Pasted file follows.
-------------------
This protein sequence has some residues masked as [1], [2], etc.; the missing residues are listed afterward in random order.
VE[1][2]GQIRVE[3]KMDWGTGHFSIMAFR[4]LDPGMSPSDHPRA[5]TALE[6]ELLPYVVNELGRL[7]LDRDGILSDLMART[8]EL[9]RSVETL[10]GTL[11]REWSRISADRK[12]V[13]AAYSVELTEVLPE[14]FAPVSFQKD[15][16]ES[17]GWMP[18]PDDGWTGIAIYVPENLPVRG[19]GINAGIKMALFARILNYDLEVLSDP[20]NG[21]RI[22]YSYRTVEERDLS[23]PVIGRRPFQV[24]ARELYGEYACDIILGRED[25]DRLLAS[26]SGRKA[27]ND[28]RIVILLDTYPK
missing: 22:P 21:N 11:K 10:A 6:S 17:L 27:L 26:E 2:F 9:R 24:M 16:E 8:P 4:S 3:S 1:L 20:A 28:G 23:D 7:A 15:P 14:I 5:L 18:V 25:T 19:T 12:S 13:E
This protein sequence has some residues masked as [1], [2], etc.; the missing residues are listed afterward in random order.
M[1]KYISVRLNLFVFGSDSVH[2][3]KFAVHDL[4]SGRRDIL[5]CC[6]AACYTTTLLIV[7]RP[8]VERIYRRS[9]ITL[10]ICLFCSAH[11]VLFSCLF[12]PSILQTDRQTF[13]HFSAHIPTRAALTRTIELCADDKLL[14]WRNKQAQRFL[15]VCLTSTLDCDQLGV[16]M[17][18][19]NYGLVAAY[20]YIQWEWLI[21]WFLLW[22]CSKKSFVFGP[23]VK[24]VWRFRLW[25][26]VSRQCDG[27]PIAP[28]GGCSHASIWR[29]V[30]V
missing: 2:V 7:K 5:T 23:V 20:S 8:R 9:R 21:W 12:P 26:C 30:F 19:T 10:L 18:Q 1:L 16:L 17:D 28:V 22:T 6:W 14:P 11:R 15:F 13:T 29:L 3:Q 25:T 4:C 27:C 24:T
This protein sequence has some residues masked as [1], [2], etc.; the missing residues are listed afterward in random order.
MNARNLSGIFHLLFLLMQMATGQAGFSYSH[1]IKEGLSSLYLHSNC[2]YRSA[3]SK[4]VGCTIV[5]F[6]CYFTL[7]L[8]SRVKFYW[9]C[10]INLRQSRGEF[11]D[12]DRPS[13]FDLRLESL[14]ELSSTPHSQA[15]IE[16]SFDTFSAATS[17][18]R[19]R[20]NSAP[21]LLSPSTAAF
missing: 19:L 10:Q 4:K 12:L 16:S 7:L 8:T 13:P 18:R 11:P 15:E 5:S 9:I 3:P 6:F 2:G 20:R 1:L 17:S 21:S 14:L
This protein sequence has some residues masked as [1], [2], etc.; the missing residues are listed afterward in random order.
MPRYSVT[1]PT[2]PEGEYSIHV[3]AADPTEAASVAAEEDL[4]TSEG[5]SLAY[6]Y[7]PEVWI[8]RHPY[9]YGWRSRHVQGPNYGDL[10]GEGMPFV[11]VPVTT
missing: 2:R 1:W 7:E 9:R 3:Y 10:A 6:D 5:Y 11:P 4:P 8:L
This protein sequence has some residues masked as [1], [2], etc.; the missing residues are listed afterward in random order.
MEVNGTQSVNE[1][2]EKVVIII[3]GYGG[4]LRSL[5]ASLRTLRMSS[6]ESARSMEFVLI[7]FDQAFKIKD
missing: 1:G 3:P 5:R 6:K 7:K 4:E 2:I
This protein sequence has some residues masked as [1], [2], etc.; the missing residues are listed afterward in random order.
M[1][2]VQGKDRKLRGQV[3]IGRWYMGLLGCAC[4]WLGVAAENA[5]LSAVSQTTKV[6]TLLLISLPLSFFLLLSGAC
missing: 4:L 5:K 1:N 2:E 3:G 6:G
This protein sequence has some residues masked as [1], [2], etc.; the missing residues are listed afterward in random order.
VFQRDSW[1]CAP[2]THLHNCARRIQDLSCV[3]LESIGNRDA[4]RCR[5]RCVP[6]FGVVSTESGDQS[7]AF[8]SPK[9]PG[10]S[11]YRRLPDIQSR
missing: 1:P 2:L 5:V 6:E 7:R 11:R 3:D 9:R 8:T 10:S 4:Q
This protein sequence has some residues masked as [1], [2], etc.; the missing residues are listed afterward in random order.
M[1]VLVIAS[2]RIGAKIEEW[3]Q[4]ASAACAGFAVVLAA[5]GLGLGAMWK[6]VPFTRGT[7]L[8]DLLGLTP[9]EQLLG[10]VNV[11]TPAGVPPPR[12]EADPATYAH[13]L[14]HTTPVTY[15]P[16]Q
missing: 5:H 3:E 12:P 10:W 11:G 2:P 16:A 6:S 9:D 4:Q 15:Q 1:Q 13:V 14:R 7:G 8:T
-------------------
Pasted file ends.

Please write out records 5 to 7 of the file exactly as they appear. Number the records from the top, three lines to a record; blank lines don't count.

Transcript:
This protein sequence has some residues masked as [1], [2], etc.; the missing residues are listed afterward in random order.
MEVNGTQSVNE[1][2]EKVVIII[3]GYGG[4]LRSL[5]ASLRTLRMSS[6]ESARSMEFVLI[7]FDQAFKIKD
missing: 1:G 3:P 5:R 6:K 7:K 4:E 2:I
This protein sequence has some residues masked as [1], [2], etc.; the missing residues are listed afterward in random order.
M[1][2]VQGKDRKLRGQV[3]IGRWYMGLLGCAC[4]WLGVAAENA[5]LSAVSQTTKV[6]TLLLISLPLSFFLLLSGAC
missing: 4:L 5:K 1:N 2:E 3:G 6:G
This protein sequence has some residues masked as [1], [2], etc.; the missing residues are listed afterward in random order.
VFQRDSW[1]CAP[2]THLHNCARRIQDLSCV[3]LESIGNRDA[4]RCR[5]RCVP[6]FGVVSTESGDQS[7]AF[8]SPK[9]PG[10]S[11]YRRLPDIQSR
missing: 1:P 2:L 5:V 6:E 7:R 11:R 3:D 9:R 8:T 10:S 4:Q